ATEEZ Around the World: A Journey Through the K-Pop Group’s First World Arena Tour

Only Hongjoong, Seonghwa, Yunho, Yeosang, San, Wooyoung, and Jongho are sitting in the front of me. A few hours earlier, an official statement It was revealed the eight-member, Mingi, was experiencing muscle aches and therefore skipping that night’s fanssign event to be in top shape for their Newark concert happening two days later.

In November 2020, Mingi went on a hiatus due to psychological anxiety, sitting out of the group’s promotions for an eight-month period until July 2021, when KQ Entertainment — the group’s agency — announced he was ready to come back. “We’ve learned the hard way that we can’t work continuously,” Hongjoong tells Teen Vogue after explaining Mingi’s absence at the fansign. Their busy schedule doesn’t allow much downtime, but they’ve learned to prioritize rest when the chance for it pops up. “Our fans are always asking us to rest more, but I swear we do!” Yunho claims.

Trying to decode the recipe behind ATEEZ’s exploding success is not a simple task, but authenticity, empathy, and drive are vital components of the formula. There’s a sense of normalcy in the way they present themselves to their fans, a sort of level-headed compass that helps blur the idol-fan hierarchy, which allows both sides to be comfortably vulnerable.

All these elements have been essential to mold the unbreakable bond that ties ATEEZ with their fans — known as ATINY— and although social media has been a crucial part of it, going utterly digital for the past two years was tough. “For so long it was only the cameras and us, it feels surreal to perform in front of them again,” says San. “To be honest, I feel nervous,” Seongwha chimes in, admitting multiple emotions are running through him. “But I’m also very eager to show our fans how much we’ve grown as artists since the last time they saw us.”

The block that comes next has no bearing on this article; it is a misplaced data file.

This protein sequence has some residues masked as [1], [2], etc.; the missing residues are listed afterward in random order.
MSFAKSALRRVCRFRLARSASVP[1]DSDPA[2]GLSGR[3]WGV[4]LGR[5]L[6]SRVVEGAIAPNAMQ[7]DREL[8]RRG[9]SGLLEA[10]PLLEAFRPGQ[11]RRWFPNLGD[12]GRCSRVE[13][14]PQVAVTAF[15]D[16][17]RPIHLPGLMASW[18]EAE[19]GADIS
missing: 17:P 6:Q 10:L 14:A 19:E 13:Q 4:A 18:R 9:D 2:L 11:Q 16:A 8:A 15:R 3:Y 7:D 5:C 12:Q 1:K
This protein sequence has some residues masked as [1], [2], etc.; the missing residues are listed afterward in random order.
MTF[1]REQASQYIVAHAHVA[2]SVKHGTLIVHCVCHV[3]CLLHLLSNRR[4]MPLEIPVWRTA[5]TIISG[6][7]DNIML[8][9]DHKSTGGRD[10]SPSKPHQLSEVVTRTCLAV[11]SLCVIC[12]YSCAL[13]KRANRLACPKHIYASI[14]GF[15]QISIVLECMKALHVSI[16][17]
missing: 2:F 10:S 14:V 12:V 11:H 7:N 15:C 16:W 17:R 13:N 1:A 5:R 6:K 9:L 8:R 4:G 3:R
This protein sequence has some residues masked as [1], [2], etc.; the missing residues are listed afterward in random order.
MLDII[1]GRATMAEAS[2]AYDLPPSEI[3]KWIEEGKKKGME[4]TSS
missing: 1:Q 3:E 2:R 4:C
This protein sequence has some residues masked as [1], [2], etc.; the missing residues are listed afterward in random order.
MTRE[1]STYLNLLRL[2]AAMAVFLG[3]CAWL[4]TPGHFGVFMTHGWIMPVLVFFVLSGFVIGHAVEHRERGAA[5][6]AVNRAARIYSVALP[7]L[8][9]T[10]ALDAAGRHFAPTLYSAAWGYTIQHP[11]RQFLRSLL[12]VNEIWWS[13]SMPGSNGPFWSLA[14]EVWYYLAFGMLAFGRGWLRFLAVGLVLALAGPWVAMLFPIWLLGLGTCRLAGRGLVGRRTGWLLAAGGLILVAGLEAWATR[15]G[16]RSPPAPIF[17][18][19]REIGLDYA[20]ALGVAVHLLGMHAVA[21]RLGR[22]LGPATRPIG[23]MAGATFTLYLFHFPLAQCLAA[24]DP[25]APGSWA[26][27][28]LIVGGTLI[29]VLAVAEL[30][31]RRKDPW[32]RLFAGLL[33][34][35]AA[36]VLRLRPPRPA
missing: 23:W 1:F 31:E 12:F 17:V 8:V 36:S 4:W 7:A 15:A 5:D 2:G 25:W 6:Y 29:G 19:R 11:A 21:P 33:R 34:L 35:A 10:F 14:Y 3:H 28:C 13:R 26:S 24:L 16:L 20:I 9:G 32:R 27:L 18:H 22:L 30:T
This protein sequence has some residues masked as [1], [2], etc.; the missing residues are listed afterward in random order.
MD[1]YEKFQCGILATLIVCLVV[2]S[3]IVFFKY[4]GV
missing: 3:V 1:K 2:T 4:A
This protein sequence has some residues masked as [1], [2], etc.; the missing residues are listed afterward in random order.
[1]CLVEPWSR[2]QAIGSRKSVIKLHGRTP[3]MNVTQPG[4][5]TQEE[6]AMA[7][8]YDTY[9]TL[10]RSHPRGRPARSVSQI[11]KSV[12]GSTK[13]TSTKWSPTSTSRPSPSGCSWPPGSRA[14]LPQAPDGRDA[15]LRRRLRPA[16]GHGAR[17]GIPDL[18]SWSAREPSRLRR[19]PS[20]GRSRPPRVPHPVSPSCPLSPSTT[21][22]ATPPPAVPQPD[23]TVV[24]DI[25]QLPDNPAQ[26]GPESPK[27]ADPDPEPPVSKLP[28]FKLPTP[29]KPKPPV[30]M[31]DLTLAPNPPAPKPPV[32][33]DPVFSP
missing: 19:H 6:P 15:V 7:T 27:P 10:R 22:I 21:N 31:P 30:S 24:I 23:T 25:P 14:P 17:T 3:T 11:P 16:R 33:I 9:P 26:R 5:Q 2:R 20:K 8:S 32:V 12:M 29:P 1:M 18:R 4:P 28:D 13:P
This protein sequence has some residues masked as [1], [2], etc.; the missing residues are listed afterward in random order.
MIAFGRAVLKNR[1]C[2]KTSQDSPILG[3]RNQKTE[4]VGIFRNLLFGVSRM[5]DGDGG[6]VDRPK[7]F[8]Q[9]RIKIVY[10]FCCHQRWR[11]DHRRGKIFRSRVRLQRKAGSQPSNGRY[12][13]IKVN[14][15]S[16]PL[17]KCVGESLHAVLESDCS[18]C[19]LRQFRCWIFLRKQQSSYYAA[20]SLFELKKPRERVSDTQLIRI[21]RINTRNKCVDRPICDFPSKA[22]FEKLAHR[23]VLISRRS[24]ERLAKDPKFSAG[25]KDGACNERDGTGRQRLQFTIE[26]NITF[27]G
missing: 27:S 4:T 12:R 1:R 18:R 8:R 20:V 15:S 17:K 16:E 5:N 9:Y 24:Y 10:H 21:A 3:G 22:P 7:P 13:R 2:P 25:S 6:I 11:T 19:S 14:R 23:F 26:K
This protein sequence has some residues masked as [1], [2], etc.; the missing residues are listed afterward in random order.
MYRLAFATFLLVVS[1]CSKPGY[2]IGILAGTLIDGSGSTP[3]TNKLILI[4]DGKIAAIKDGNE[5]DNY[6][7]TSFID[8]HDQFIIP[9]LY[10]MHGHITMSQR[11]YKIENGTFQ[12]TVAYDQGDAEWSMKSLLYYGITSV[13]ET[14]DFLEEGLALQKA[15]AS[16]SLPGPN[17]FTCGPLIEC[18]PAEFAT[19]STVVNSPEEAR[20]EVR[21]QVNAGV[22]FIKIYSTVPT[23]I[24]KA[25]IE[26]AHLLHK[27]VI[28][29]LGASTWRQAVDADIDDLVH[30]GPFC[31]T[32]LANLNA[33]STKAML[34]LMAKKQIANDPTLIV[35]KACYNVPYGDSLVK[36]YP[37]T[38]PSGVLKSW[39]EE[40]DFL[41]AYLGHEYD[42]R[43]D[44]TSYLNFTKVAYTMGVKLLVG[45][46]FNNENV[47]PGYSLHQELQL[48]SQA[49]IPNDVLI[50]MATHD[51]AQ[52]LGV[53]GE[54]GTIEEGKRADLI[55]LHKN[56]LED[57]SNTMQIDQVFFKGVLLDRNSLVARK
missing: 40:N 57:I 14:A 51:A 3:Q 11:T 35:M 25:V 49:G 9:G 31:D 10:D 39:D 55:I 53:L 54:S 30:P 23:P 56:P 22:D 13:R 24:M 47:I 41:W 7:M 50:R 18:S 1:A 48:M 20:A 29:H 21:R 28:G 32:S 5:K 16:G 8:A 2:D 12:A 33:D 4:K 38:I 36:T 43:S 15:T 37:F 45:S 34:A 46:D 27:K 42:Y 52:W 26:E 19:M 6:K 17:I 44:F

Just as every other human inhabiting the earth at the moment, ATEEZ found themselves struggling with the distress of living in lockdown. For a squad of eight young men who have a lot of irons in the fire, the virus that put the world on pause in 2020 interrupted what was to have been their first worldwide arena tour. “We were just days, literally only a few days away from kicking off our tour, so it was hard to bear,” Hongjoong recalls. “It was sad and frustrating, but our fans got us pumped up,” San says. “We communicated through social media and kept the communication going, and I think that allowed us to push through and have fun every day with them.”

For Wooyoung, the extra time opened the door to dig deeper into filming and editing, a passion he’s always had but never got the chance to devote time to. “Now that we’re traveling overseas after a long break, I have lots of scenes I want to film,” he says. “That’s why I bring a camera with me everywhere now.”

Parallel to our chat, a small auditorium venue on the opposite side of the slowly fills up. Only 100 fans gained access to the fansign, and while they patiently wait for the clock to hit seven, anticipation is high. A long table and 14 empty chairs tease what’s about to go down on stage. Traditionally at a K-pop fansign, fans get the chance to sit — or stand — right in front of their idols for about one or two minutes, ask questions, get their albums autographed, take selfies, and even hold hands. Due to Covid-19 safety measures, however, clear acrylic panels stand in between the group and the fans, though the extra precaution doesn’t have an impact on the joyful atmosphere.

.